I must thank your teacher particularly, for such a nice and sweet gesture of saying so much to you in so few strokes of her pen. Brevity at any communication is elegant. So is the pursuit of any mathematical solution. Two different people can get the same answer, yet the one who achieves that with the minimum amount of reasoning and explaining has done a better job. Economy of movement is a hall mark of most achievers and in the elegantly written answer books that I see before me, clean hand-writing and simple solutions make me believe you are acquiring the correct attitude.

Objectivity that is feasible much more easily at Mathematics is not the sole reason for the higher probability of obtaining cent percent scores in this subject. There is a unique answer in Mathematics, most of the time. At other times if there is no single answer, there is a definite range or set of answers available most of the time. There are however, the irrational numbers, the indeterminate quantities, the undefined values (that often mistakenly are labeled as infinite) yet even in those outcomes it is uniquely possible to arrive at those conclusions. The abilities that you gather as good students of mathematics should help you acquire the wisdom to be able to cope up with the less deterministic situations that you would face in most other walks of your pursuits. The in-deterministic, non-deterministic and the undetermined are all to be studied with the help of the deterministic. That is what Isaac Newton, who perhaps was the best known scientist of the previous century, meant to say when he said, “standing on the shoulders of giants".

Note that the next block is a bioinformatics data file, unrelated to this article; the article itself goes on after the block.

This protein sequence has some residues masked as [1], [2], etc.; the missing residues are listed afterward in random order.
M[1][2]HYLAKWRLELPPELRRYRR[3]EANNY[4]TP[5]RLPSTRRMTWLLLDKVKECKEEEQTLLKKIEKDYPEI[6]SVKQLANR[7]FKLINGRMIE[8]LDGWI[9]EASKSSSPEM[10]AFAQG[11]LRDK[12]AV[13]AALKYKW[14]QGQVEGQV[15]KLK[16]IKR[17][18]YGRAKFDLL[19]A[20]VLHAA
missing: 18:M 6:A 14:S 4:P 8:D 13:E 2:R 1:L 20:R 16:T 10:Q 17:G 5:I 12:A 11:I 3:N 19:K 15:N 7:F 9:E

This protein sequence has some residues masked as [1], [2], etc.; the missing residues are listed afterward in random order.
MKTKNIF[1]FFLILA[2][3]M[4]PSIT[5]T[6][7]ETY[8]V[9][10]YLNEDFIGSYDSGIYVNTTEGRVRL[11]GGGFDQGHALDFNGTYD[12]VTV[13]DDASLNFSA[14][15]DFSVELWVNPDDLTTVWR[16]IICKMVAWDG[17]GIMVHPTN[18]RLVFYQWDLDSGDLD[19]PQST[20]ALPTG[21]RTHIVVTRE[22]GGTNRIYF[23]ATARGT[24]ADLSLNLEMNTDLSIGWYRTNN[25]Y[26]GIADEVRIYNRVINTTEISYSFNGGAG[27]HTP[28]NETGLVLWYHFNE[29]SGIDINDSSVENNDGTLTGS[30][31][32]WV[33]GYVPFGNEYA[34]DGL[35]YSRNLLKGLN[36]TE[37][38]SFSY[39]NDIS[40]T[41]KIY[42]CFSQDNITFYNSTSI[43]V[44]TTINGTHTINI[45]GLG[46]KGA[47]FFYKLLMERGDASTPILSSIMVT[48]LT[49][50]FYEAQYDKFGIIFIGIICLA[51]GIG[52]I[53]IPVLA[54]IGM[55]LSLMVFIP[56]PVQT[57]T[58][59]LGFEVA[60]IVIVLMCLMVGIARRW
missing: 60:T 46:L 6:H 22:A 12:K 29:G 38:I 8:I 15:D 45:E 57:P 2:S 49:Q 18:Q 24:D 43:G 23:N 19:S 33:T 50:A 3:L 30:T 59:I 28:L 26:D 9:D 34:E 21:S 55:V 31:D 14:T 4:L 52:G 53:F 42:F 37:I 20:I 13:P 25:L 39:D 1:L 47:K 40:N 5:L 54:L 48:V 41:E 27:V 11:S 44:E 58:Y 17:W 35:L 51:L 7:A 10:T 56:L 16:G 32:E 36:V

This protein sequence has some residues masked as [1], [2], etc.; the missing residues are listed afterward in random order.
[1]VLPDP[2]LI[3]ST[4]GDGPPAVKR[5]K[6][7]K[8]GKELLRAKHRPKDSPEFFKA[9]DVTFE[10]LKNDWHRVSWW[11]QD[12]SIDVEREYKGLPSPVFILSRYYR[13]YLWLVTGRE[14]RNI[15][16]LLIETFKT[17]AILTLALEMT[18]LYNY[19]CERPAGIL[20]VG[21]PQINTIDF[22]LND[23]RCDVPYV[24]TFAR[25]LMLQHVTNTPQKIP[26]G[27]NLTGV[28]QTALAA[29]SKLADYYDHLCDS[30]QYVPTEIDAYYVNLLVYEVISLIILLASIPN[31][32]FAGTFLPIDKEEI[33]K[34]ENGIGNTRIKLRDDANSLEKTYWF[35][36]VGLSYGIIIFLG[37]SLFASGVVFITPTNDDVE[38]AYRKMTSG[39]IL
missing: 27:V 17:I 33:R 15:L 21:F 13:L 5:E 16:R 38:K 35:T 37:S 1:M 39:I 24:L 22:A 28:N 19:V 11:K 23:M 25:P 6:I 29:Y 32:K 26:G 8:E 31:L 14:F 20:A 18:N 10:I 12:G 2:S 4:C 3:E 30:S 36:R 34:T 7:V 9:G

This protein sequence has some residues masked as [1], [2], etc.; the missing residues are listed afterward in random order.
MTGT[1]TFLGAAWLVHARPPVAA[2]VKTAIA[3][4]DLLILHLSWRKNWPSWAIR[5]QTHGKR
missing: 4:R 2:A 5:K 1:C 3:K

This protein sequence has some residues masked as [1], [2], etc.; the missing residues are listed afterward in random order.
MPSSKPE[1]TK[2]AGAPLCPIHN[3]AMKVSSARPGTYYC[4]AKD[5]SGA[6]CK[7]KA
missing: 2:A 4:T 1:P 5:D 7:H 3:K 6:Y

To be able to learn from others, to be intellectually humble in knowing and accepting you do not know something is the critical start necessary for beginning to know anything that you are going to know.

Lastly and as importantly as everything I have written to you in this letter, do remember always that numbers even if an invention of mankind as much any other language are perhaps most easily manifest everywhere in nature as compared to any other language known to man and thus likely your best medium for communicating the inner beauty that you carry.

Best wishes from a proud father that you both continue to achieve many encores,

With love,

Sushil Kedia


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3 Comments so far

  1. Murali on July 19, 2010 12:27 pm

    Sushil,

    Lovely letter. I read it with pleasure. I think an inadvertent typo has creeped into the message. The quote attributed to Newton is ’standing on the shoulders of giants’.

    Wishing your daughters continued success,

    Best,
    m

  2. Tim on July 20, 2010 9:52 am

    This is probably the longest letter to a child I have ever read, however I must agree with you that brevity in any communication is elegant.

  3. Sushil Kedia on July 22, 2010 12:42 pm

    I would accept Tim’s contention about this being the longest letter to an extent that yes it is long and my younger daughter left about the last paragraphs before going to sleep saying she will read it when she grows up.

    Yet, brevity is perhaps present in leaving a few profound notes for my kids to read again, and perhaps again as they grow.

    Regards,
    Sushil